Former Moti Group employee Clinton Van Niekerk could once again face arrest for the theft and distribution of private and confidential documents.
This follows the Group’s successful application to the Durban High Court to have a previous court order that overturned Van Niekerk’s warrant of arrest set aside.
Dondo Mogajane, CEO of the Moti Group, describes the recent High Court victory as a key milestone for the Moti Group in protecting its interests as the victim of Van Niekerk’s criminal behaviour and his illicit partnership with controversial businessman Frederick Lutzkie, a dissident shareholder and legal opponent of the Group.
“This application was vital to the Moti Group as a matter of principle to defend our rights and the rights of all victims in criminal cases. The order setting the warrant of arrest aside was based on a series of false claims and outright lies, and represented a gross miscarriage of justice,” he says.
“However, we fully respect the rule of law, which is why we did not also seek to have the warrant for Van Niekerk reinstated. After reviewing the facts, the High Court agreed with our position, and it is now up to the National Prosecuting Authority’s discretion whether to reinstate the warrant. But the criminal complaint laid against Van Niekerk remains, and there is ample evidence to support his prosecution for his misdeeds.”
Criminal dealings and the warrant of arrest
Van Niekerk left the Group’s employment in October in 2022, and shortly after, private documents owned by the Moti Group began appearing in court papers filed by Lutzkie, pointing to a clandestine relationship between the two as they attempted to effectively extort money from the Group.
In response, the Group quickly employed the services of professional forensic consultants, O’Sullivan Brosnan and Associates (OBAA), led by renowned investigator Paul O’Sullivan. OBAA in turn appointed Cyanre, the digital forensics lab, to conduct a cyber-audit. Cyanre confirmed that Van Niekerk had illegally downloaded or stolen over 4,000 private company files.
The Moti Group further obtained evidence that suggested that having shared these documents with Lutzkie, Van Niekerk then planned to flee the arm of the law in South Africa by moving to New Zealand with his wife.
The Group shared its evidence with the police, and the police issued a warrant for Van Niekerk, who was then arrested while attempting to board a plane in Durban. But, as further evidence of the criminal relationship between the two, Lutzkie approached the Durban High Court on Van Niekerk’s behalf to obtain an urgent ex-parte order setting his warrant of arrest aside.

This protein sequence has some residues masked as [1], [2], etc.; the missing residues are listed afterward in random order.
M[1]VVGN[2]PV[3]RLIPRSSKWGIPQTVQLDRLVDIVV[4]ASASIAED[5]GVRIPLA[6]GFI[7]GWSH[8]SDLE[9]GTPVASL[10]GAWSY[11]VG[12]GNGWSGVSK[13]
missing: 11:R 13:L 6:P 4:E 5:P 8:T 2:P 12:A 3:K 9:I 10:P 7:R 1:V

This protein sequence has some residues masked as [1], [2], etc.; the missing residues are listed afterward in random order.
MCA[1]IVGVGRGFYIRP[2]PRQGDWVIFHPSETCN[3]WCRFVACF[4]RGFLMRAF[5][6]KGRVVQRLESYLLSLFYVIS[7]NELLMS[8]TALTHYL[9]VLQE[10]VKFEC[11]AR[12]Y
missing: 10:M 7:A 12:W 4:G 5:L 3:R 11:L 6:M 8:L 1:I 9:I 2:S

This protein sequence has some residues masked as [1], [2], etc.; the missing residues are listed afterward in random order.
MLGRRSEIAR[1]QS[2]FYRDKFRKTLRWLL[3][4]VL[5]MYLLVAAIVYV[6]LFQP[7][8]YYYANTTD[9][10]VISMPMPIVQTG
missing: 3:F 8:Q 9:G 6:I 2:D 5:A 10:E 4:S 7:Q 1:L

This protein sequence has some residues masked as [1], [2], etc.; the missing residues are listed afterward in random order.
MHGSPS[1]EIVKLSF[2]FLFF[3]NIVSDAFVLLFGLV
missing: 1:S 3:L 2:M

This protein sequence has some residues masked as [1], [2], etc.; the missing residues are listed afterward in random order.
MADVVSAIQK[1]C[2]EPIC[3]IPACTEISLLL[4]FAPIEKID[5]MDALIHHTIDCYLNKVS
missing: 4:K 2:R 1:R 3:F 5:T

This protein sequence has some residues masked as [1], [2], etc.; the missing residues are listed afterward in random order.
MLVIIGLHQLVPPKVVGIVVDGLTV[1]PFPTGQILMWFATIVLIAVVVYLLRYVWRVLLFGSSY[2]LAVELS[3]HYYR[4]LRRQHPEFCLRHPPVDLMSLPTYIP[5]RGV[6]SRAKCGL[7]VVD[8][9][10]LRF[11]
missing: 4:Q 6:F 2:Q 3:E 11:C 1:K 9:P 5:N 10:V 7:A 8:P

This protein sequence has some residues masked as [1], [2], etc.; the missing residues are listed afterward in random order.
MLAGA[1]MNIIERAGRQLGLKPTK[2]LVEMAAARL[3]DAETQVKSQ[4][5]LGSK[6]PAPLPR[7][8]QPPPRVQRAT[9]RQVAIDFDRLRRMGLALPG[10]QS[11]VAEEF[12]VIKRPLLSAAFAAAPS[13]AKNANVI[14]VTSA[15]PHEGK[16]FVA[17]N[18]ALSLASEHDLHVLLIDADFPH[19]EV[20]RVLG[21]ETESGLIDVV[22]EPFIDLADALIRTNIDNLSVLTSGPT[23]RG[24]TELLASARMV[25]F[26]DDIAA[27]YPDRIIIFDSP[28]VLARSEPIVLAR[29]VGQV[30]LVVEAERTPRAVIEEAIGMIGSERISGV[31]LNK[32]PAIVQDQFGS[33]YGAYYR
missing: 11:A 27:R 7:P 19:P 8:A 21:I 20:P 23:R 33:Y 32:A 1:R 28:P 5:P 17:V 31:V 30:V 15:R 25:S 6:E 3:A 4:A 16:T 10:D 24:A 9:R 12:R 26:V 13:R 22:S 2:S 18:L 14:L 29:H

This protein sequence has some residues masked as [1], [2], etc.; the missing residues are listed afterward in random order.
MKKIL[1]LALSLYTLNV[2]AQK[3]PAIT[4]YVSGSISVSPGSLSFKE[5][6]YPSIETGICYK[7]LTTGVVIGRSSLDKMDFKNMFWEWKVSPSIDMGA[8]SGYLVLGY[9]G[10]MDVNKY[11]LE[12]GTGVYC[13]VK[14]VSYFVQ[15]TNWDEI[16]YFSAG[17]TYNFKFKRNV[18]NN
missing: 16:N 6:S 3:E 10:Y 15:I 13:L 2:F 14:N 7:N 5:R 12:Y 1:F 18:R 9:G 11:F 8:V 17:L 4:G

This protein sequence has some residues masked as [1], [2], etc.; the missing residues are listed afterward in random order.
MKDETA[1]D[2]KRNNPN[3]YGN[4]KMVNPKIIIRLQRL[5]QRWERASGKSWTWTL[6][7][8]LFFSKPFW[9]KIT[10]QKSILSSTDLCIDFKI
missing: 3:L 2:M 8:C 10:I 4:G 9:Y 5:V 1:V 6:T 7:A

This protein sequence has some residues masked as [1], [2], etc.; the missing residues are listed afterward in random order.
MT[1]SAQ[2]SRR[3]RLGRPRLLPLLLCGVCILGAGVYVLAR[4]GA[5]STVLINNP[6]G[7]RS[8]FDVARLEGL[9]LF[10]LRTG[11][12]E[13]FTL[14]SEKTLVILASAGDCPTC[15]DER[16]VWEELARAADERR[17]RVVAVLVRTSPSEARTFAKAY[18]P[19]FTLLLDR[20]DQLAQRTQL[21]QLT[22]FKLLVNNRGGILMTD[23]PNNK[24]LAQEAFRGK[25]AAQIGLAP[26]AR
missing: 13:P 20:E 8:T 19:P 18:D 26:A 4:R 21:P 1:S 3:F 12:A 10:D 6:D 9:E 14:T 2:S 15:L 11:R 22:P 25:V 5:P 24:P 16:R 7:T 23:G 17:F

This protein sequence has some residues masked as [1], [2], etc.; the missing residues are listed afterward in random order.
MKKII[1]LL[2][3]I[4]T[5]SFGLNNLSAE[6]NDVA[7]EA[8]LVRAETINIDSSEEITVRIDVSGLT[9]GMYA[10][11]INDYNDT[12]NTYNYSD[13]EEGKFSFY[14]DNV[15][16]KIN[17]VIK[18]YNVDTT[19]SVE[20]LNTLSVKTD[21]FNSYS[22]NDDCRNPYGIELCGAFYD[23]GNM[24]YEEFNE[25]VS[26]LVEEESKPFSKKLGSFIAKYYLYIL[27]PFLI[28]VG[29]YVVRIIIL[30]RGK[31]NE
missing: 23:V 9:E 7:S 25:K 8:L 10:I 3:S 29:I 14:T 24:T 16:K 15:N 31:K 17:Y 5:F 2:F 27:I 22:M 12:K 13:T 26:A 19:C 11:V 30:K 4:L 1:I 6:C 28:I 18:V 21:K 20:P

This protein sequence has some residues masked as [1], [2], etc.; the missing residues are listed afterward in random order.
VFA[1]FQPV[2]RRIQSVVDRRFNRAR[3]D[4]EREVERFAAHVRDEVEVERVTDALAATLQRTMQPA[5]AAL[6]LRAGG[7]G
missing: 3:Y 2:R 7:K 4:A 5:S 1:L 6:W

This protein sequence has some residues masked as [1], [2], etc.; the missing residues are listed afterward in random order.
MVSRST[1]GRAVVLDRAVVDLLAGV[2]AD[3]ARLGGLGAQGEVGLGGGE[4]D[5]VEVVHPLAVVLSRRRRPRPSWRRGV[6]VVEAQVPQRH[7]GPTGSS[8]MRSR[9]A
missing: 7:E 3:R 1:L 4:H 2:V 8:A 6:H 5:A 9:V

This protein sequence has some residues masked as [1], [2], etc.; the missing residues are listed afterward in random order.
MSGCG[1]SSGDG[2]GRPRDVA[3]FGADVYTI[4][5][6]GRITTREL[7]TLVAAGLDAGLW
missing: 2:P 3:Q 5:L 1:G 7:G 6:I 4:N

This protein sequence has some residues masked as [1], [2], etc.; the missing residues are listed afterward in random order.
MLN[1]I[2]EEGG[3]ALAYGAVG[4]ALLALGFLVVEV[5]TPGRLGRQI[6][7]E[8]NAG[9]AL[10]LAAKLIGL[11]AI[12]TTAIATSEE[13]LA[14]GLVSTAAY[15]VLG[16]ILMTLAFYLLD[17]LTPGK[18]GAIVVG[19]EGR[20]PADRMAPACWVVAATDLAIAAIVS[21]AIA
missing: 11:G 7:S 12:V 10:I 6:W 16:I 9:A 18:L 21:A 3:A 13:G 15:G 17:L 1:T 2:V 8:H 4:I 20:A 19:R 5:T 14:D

The fraudulent and highly irregular “oral” application was made in the afternoon without the presence of either the Moti Group or the NPA. During these proceedings. Lutzkie made a series of extremely serious allegations against the Moti Group, the police, and the NPA, deliberately misleading the court and even lying under oath to create the false impression that Van Niekerk was a whistleblower who was in danger from the Moti Group, and should not be prosecuted for his crimes. The order was then granted.
It is telling that Lutzkie chose to bring the application to free Van Niekerk from facing justice or further investigation. This supports the Moti Group’s belief that in complete contradiction of his claims to being a whistleblower, Van Niekerk shared the stolen documents with Lutzkie and then the media out of malicious motives, and that the documents were deliberately modified with the intent of damaging the Moti Group’s reputation.
Lies and fake whistleblower claims exposed
In his scathing judgment on the matter, Acting Judge Laing found that Lutzkie should not have been allowed to bring the application on Van Niekerk’s behalf, and that the application was based on hearsay and “erroneously sought and erroneously granted”. As a punitive measure, he therefore instructed both Lutzkie and Van Niekerk to pay the costs of the case.
Following the NPA’s failure to defend its position against the application, he also ordered that the matter be brought to the attention of the National Director of Public Prosecutions, noting, “The approach of the NPA as a party actually involved in this process leaves much to be desired.”
Crucially, the judgment further pointed to several serious and glaring flaws in Van Niekerk’s version of events, noting that there was no urgency to the matter, and “no reasonable explanation as to why Van Niekerk could not make the application himself” following his arrest – especially as he still had access to his legal counsel while safely in police custody.
In terms of the Protected Disclosures Act, 2000, employees who disclose information relating to employers are only whistleblowers if they do not disclose information for financial gain.
“This case has proven that Van Niekerk, as the source of the media campaign against the Moti Group, is an unethical individual who has unfortunately been allowed to manipulate the press and the public. Furthermore, we believe that it has exposed Lutzkie’s lies and underhandedness in his dealings with our organisation.
"We remain hopeful that the full might of the law will be applied, and that Van Niekerk, Lutzkie, and all other individuals involved will be held accountable for stealing and receiving stolen property,” concludes Mogajane.